Nothing else will preserve from the infections of this world, deliver from the temptations of Satan, and be so effective a preservative against sin, as the Word of God received into the affections, "The law of his God is in his heart; none of his steps shall slide" (Psa. 37:31). As long as the truth is active within us, stirring the conscience, and is really loved by us, we shall be kept from falling. When Joseph was tempted by Potiphar's wife, he said, "How then can I do this great wickedness, and sin against God?" (Gen. 39:9). The Word was in his heart, and therefore had prevailing power over his lusts. The ineffable holiness, the mighty power of God, who is able both to save and to destroy. None of us knows when he may be tempted: therefore it is necessary to be prepared against it. "Who among you will give ear . . . and hear for the time to come?" Isa. 42:23). Yes, we are to anticipate the future and be fortified against it, by storing up the Word in our hearts for coming emergencies.
7. An individual is spiritually profited when the Word causes him to practice the opposite of sin. "Sin is the transgression of the law" (I John 3:4). God says "Thou shalt," sin says "I will not"; God says "Thou shalt not," sin says "I will." Thus, sin is rebellion against God, the determination to have my own way (Isa. 53 :6). Therefore sin is a species of anarchy in the spiritual realm, and may be likened unto the waving of the red flag in the face of God. Now the opposite of sinning against God is submission to Him, as the opposite of lawlessness is subjection to the law. Thus, to practice the opposition of sin is to walk in the path of obedience. This is another chief reason why the Scriptures were given: to make known the path which is pleasing to God for us. They are profitable not only for reproof and correction, but also for "instruction in righteousness."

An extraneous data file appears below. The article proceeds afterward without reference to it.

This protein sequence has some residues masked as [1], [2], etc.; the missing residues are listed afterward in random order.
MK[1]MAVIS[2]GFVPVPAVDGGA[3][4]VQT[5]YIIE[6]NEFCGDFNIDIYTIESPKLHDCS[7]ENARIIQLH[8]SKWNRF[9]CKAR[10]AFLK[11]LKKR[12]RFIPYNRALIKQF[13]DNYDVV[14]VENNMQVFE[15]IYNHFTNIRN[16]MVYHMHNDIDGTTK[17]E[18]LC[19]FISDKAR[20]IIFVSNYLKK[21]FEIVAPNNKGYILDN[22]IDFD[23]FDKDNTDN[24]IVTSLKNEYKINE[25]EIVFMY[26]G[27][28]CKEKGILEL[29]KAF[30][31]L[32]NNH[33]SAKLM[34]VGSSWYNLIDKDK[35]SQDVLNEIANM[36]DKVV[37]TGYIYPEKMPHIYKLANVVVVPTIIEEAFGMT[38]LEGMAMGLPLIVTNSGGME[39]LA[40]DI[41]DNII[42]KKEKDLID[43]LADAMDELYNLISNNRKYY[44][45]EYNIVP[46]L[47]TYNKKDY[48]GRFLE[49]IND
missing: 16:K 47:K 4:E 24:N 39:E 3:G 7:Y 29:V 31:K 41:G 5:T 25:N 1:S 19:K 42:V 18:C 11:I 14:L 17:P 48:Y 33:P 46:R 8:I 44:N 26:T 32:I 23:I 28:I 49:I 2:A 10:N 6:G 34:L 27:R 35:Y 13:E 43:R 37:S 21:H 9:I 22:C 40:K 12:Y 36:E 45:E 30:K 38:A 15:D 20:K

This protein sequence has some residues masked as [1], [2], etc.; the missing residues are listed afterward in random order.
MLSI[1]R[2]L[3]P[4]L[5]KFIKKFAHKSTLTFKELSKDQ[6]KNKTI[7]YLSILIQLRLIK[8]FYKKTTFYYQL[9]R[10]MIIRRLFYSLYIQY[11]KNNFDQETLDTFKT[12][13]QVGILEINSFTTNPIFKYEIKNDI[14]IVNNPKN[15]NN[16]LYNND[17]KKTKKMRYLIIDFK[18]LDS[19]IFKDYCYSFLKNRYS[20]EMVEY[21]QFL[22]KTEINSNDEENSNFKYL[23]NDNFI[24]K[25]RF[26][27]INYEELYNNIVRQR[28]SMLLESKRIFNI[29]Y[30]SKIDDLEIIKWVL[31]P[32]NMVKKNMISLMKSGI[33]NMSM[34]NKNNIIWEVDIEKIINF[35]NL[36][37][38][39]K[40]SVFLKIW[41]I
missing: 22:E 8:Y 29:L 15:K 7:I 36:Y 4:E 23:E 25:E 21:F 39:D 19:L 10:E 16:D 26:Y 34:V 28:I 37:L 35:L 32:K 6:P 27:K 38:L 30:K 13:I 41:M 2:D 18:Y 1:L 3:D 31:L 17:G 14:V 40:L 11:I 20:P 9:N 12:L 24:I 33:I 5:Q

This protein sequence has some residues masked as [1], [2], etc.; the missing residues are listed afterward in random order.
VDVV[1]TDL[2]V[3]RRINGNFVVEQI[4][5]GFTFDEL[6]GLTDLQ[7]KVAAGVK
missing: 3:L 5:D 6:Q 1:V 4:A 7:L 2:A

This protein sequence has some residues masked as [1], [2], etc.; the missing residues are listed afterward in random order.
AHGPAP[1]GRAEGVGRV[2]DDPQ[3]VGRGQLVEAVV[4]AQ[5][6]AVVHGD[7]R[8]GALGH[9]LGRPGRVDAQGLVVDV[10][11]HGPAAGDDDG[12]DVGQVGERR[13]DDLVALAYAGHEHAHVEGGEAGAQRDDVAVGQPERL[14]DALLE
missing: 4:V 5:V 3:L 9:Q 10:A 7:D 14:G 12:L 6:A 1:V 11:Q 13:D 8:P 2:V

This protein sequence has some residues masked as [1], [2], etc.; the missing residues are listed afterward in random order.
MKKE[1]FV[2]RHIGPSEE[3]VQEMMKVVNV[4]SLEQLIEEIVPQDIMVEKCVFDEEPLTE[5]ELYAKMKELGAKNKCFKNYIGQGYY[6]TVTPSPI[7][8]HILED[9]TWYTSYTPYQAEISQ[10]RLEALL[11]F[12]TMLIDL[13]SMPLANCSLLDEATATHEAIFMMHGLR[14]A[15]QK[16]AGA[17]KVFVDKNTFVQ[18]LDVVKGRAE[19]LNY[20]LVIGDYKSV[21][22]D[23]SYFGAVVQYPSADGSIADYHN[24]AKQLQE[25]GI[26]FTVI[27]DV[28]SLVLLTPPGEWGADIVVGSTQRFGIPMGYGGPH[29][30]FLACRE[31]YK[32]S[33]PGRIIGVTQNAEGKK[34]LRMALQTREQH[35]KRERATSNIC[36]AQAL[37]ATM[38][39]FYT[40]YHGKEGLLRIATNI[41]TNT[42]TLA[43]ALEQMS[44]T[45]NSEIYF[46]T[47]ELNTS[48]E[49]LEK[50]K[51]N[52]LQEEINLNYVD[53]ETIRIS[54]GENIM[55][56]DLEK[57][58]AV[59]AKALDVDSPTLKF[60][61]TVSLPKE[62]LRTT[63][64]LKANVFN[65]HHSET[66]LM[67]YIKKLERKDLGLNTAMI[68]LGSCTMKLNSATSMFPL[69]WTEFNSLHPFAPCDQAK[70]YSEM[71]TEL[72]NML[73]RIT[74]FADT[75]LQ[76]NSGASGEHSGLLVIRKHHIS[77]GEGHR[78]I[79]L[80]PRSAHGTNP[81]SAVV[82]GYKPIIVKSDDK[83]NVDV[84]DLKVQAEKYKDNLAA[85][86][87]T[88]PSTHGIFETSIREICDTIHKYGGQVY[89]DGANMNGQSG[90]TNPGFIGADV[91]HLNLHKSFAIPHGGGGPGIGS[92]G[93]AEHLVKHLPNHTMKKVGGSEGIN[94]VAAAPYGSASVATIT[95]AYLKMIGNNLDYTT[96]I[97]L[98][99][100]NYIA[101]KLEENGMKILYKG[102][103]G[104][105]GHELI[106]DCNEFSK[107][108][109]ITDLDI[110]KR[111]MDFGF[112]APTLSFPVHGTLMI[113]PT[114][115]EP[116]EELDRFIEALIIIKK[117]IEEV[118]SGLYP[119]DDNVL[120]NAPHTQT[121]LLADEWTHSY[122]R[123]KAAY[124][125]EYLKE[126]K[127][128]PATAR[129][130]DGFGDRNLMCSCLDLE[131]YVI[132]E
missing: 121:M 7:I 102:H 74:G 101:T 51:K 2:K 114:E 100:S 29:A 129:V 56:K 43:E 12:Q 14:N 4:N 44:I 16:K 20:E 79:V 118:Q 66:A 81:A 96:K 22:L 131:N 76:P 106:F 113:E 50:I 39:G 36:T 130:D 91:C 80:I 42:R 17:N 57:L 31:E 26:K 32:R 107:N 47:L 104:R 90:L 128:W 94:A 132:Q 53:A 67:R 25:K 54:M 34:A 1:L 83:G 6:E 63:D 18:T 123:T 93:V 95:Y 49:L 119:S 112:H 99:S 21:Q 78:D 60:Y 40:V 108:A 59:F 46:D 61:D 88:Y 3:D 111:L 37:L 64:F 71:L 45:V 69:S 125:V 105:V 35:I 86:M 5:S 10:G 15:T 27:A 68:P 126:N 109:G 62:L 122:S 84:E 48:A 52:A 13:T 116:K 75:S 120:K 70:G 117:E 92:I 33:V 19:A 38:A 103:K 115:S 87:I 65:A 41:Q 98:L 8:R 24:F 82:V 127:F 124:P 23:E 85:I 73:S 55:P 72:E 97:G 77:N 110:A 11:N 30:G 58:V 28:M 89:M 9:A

Here, then, is another important rule by which we should frequently test ourselves. Are my thoughts being formed, my heart controlled, and my ways and works regulated by God's Word? This is what the Lord requires: "Be ye doers of the word, and not hearers only, deceiving your own selves" (James 1:22). This is how gratitude to and affection for Christ are to be expressed: "If ye love me, keep my commandments" (John 14:15). For this, Divine assistance is needed. David prayed, "Make me to go in the path of thy commandments" (Psa. 119:35). "We need not only light to know our way, but a heart to walk in it. Direction is necessary because of the blindness of our minds; and the effectual impulsions of grace are necessary because of the weakness of our hearts. It will not answer our duty to have a naked notion of truths, unless we embrace and pursue them" (Manton). Note it is "the path of thy commandments": not a self-chosen course, but a definitely marked one; not a public "road," but a private "path."
Let both writer and reader honestly and diligently measure himself, as in the presence of God, by the seven things here enumerated. Has your study of the Bible made you more humble, or more proud-proud of the knowledge you have acquired? Has it raised you in the esteem of your fellow men, or has it led you to take a lower place before God? Has it produced in you a deeper abhorrence and loathing of self, or has it made you more complacent? Has it caused those you mingle with, or perhaps teach, to say, I wish I had your knowledge of the Bible; or does it cause you to pray, Lord give me the faith, the grace, the holiness Thou hast granted my friend, or teacher? 'Meditate upon these things; give thyself wholly to them; that thy profiting may appear unto all' (I Tim. 6:15).